For a practice or private group that already has great new patient flow but limited space, oftentimes it makes sense to purchase an existing building that can be converted easily to dental or happens to be in a great location for a dental practice. In one private group that I am involved with, two buildings were purchased in the same year with 14 operatories in each location for a total of 28 new treatment rooms. In the case of a group experiencing rapid growth, sometimes the only way to create enough treatment rooms is to convert a larger building into a dental practice. One of these such facilities was a spa that went out of business during the recent recession and the other was a strip mall owned by a physician that had slowly gone vacant. The suite of a former Blockbuster video in that strip mall was converted to a dental practice and the remainder of the building converted to medical/dental use. These techniques are beneficial for both the dental practice owners and as individual real estate investments.

Due to the requirement of a 20% down-payment on the real estate as opposed to the typical 100% financing for practice ownership loans, these opportunities are usually more feasible for the dentist who has been an owner for many years.

Acquisition Case Study #7

Once a private group reaches a certain size, due to their financial momentum, the practice is able to creatively acquire practices without incurring any debt. This technique does require the converting of equity in the group as a whole in order to acquire the additional location.

This example is an additional location added to a group that I am currently involved with from a management aspect. The group had reached momentum with five partners collecting $586,000 monthly and wanted to open a practice in a community 30 miles from one of the existing practices. A practice of a retiring dentist desiring to sell was located through a local dental supply representative. The practice was placed under contract by the group and simultaneously a new partner was added to the practice as a whole for $675,000. The purchase price of the practice was $460,000 allowing the group as a whole to add another location without debt and still receive $215,000 to be split among the owners.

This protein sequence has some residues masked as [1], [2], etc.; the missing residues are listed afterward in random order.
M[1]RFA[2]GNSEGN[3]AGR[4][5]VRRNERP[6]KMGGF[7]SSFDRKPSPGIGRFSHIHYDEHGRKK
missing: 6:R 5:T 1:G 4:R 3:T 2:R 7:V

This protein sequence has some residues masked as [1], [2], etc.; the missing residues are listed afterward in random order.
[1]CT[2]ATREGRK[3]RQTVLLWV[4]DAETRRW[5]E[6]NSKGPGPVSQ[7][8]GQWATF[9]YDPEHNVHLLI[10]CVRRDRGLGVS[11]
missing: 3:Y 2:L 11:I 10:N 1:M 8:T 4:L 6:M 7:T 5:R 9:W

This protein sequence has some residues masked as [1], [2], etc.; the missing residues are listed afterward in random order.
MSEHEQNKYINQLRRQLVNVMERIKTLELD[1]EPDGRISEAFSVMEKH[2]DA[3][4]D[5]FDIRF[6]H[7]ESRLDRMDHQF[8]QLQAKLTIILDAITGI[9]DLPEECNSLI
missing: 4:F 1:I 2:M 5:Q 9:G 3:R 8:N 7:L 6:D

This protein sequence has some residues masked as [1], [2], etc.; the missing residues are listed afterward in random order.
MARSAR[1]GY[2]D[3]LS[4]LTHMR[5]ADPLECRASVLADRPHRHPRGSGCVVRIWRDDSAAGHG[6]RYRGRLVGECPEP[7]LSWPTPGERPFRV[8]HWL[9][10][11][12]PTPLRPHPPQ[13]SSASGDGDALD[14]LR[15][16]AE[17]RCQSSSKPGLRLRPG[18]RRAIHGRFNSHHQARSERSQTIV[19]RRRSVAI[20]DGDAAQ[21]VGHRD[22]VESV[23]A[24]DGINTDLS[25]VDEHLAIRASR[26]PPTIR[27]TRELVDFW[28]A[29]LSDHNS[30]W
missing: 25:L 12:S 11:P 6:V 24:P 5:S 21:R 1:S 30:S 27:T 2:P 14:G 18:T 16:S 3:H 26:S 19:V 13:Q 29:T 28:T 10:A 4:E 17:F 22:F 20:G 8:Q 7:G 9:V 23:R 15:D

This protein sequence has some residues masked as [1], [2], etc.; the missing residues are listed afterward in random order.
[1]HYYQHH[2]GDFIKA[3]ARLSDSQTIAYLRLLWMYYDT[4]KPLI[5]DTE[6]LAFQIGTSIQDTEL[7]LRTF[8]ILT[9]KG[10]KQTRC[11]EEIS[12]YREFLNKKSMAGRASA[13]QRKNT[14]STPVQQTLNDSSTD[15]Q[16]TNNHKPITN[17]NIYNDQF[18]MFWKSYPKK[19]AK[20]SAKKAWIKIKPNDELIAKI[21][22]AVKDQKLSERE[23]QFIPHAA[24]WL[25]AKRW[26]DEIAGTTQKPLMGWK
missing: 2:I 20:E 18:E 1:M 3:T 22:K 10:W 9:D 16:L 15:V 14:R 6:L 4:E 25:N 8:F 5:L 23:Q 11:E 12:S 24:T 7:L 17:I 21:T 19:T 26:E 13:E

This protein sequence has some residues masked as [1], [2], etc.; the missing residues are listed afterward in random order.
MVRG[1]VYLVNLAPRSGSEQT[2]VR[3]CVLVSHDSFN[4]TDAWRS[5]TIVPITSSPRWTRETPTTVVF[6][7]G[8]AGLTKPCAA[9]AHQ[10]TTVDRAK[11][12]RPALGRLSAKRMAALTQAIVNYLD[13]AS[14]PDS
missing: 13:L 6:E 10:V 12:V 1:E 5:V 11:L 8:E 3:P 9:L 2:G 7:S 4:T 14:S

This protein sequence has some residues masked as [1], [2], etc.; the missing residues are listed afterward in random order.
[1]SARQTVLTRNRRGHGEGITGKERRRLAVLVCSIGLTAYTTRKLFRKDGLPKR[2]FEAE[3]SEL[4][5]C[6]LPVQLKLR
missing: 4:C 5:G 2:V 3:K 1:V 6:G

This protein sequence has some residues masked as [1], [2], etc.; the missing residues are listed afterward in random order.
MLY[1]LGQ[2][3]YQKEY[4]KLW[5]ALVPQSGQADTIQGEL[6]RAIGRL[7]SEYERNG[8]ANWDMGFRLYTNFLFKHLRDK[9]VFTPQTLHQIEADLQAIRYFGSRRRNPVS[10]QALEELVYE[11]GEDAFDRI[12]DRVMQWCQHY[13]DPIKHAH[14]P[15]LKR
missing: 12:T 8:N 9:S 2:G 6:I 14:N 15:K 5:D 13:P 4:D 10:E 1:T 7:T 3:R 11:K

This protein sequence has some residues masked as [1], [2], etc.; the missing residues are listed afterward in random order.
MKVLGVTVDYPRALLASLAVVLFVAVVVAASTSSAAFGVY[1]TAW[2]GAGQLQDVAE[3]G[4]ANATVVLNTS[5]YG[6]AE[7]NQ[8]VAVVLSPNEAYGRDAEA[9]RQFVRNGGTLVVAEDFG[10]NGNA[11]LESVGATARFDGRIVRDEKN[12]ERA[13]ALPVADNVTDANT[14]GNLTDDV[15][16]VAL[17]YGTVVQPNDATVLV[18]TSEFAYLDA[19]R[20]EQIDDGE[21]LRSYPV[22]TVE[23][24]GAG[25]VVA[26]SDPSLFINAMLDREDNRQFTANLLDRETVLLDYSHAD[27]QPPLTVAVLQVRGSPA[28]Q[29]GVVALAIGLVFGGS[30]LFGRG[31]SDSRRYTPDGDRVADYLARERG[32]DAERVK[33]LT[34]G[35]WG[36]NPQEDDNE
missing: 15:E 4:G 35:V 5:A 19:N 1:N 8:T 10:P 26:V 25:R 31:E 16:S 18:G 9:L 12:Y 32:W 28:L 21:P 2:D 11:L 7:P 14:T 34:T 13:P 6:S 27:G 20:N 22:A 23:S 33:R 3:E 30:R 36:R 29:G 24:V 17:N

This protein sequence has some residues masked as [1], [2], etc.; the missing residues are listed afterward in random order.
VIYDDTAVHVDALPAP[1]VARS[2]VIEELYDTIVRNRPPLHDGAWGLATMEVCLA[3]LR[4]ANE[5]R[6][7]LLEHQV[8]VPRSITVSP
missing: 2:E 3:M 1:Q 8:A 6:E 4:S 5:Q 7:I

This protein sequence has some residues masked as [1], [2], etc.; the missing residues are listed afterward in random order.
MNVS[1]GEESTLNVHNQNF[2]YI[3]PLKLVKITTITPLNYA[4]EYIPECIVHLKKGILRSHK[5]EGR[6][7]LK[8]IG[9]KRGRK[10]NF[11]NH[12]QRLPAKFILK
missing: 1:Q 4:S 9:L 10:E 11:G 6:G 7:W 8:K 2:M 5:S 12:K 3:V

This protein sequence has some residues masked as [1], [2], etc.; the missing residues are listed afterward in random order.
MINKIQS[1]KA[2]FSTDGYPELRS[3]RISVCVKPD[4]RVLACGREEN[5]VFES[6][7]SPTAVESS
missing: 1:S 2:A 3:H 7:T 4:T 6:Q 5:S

This ended up being a great situation for the new partner who was able to step into the newly acquired practice as the founder of that location without the typical downside and risk associated with a solo practice acquisition. The group guaranteed a minimum income the first 90 days of $12,500 per month even though the practice on its own merits had an after debt and marketing cash-flow of less than $9,000. Additionally, the new partner’s profits were derived from the group as a whole with all the vendor discounts and upper-end staffing structure in place allowing for a much higher income potential. A very traditional solo practice transition with all of the upside of modern regionalized private practice group ownership.

If these acquisition strategies seemed interesting to you, please inquire about our upcoming seminars in Scottsdale, AZ. Additionally, if you would like to learn these techniques in video format, just go to DDSOmastery.com. Or go to TransitionTimeBook.com for a free book + S&H. Cheers to your DDSO journey!